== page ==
This can’t be coincidence. Blog reports in the last two weeks indicate that public schools in two different states have assigned students to identify their political affiliation by answering questions about policy issues (mostly social-policy issues). The assignments are handed in.
This isn’t a matter of students being asked to debate social-policy topics and think about arguments pro and con, an exercise that has been a staple of classroom activities in grades 7 and up for decades. The assignment is for each student to answer questions about his own sentiments on things like abortion law, prayer in the schools, and government-provided medical care. The student is informed that each opinion places him in one political camp or the other. (Only two camps are offered.)
The exercise has been administered in slightly different ways. In Illinois, it was sent home with high school students in a class on “U.S. Government.” (H/t: Stephen Kruiser at PJ Media.) In addition to giving his own answers, each student was to ask “someone 40 years old or older” to provide responses to the questions. Dubbed a “Political Spectrum Survey,” the questionnaire (sample photos at the link) identified whether responses were “liberal” or “conservative.”
In Mississippi, the questionnaire – in different form – was administered in a sixth-grade classroom. The 11- and 12-year-old students were told not to discuss the classroom assignment with their parents. Naturally, at least some of them did. The questionnaire purports to identify from the answers whether the response is that of a “Democrat” or a “Republican.” (Note: I have a query in to the website at the link for a more legible image of the questionnaire. The title and categories can be made out, but the questions are mostly too fuzzy to be read.)
The Illinois Review site clarifies that the high school assignment is part of the Common Core curriculum. Like Illinois, Mississippi has implemented Common Core this year, but, as the Free Patriot article indicates, a specific link between the sixth-grade assignment and Common Core hasn’t been established. There probably is a connection, of course.
The author at the Mississippi link observes that the political categories assigned for the topic responses may not even be correct; e.g., plenty of Democrats in her neck of the woods give the “Republican” response on gun restrictions, and there are plenty of Republicans who would give the “Democratic” response on same-sex marriage laws.
And that’s actually a very important point. Political affiliations are often both subtler and more simplistic than a homogenized questionnaire will reveal. They arise from a complex of factors in a citizen’s life. It doesn’t do justice to the topic to reduce it to a set of either-or propositions on the social issues of the day. In fact, approaching it ahistorically – without, for example, putting it in the context of the truth that the Republican Party was the political force that opposed slavery and advocated for civil rights in the 1940s and 1950s – is an encouragement to ignorance and unthinking intellectual habits.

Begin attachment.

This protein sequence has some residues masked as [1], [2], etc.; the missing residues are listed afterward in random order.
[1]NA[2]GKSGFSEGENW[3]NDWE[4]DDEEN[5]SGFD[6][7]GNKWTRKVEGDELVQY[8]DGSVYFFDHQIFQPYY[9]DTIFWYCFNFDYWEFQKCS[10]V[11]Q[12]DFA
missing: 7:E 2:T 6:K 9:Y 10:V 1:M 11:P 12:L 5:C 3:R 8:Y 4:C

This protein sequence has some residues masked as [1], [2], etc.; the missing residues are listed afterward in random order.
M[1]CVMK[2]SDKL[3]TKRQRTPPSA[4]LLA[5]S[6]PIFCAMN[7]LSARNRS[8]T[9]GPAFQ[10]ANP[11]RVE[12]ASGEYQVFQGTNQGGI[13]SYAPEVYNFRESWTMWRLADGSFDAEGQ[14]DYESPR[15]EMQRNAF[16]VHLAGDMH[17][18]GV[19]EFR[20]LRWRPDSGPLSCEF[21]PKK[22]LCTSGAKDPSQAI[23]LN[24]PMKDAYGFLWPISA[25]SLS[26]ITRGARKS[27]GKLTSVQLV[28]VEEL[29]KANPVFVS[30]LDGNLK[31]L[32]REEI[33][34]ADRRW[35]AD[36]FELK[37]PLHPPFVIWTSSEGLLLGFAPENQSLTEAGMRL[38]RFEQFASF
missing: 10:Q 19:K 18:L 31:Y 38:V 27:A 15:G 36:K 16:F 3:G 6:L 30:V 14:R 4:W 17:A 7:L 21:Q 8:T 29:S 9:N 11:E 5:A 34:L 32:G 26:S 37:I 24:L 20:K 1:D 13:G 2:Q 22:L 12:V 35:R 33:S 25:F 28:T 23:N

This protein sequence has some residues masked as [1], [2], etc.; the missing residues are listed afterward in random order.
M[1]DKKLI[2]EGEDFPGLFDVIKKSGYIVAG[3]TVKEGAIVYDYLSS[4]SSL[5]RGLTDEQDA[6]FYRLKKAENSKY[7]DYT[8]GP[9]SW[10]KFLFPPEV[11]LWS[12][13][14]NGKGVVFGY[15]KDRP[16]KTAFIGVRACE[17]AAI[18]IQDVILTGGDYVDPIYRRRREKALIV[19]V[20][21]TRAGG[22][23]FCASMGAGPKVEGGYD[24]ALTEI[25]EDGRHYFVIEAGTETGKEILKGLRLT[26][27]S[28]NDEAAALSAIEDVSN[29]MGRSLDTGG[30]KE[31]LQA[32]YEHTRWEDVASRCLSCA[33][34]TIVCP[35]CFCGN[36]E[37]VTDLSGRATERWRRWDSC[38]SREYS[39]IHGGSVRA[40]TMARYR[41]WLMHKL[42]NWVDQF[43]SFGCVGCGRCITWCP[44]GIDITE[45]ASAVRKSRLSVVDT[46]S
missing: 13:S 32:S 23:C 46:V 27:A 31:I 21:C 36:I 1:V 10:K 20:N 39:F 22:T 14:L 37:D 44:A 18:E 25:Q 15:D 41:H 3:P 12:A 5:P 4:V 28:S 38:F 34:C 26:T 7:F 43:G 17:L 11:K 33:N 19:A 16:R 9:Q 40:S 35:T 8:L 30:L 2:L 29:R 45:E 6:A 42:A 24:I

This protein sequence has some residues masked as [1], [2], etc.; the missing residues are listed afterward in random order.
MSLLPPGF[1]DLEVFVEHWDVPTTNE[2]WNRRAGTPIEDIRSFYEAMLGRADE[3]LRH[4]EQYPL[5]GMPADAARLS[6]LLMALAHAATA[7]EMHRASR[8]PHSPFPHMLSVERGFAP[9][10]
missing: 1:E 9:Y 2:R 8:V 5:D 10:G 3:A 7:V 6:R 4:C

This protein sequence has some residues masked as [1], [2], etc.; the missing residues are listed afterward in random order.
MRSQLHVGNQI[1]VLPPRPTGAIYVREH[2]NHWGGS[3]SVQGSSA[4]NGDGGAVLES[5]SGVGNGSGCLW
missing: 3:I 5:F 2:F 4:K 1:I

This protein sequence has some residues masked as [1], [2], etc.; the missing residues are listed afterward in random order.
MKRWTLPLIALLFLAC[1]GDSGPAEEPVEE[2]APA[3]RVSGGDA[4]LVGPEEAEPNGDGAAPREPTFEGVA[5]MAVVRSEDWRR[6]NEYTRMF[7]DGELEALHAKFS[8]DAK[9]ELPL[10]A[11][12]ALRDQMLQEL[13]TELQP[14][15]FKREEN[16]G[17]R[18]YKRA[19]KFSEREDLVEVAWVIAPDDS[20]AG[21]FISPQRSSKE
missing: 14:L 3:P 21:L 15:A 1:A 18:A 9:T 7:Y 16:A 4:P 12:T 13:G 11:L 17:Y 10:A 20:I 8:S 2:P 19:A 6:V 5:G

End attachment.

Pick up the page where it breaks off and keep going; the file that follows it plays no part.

So are the exceedingly simplistic formulations of the Illinois political-spectrum exercise (which, as noted at the Illinois Review post, includes the flourish of spelling Ronald Reagan’s name incorrectly). If we want American high school students to be “familiar with a historical example of a revolutionary viewpoint,” we do our future no favors by selecting only one “revolutionary viewpoint,” and making it that of the American Revolution. The revolutionary viewpoints of France in 1789 and the Bolsheviks in 1917 were very different from ours, and they should not be lumped in with America’s uniquely libertarian, politically conservative, natural-rights revolution, which sought not to establish a new order for humanity, but to limit government on principle.
No one waving the flag of “revolution” should get a pass because he can associate his revolution, under a vaguely recalled category taught in school, with the one that produced the United States. This is exactly the kind of question on which the people’s natural bias against “revolution” in the abstract, but knowledgeable respect for the particular revolution that created their nation, should overrule the influence of niche politics and advocacy groups on curricula in the public schools.
It’s also the kind of question I was perfectly capable of debating in high school, which I know because that’s what we did. It was once quite common to debate the philosophies of the English “Glorious Revolution” of 1688 and the American Revolution of 1776, on one side, versus the philosophies of the other side, represented by the French and Bolshevik Revolutions.
Dumbing down this important issue for American civic consciousness is a good way to produce citizens too ignorant to know when they’re being conned by demagogues. It should be no surprise that teaching it selectively, and in prejudicially simplified categories, comes hand in hand with assigning students to pigeonhole themselves politically, and to report back to the school on what categories their parents (or other adults “older than 40”) fall into.
No good can be intended by teaching American politics this way. There’s no excuse for it.
For more on Soviet artist Nikita Nikanorovich Chebakov, see here.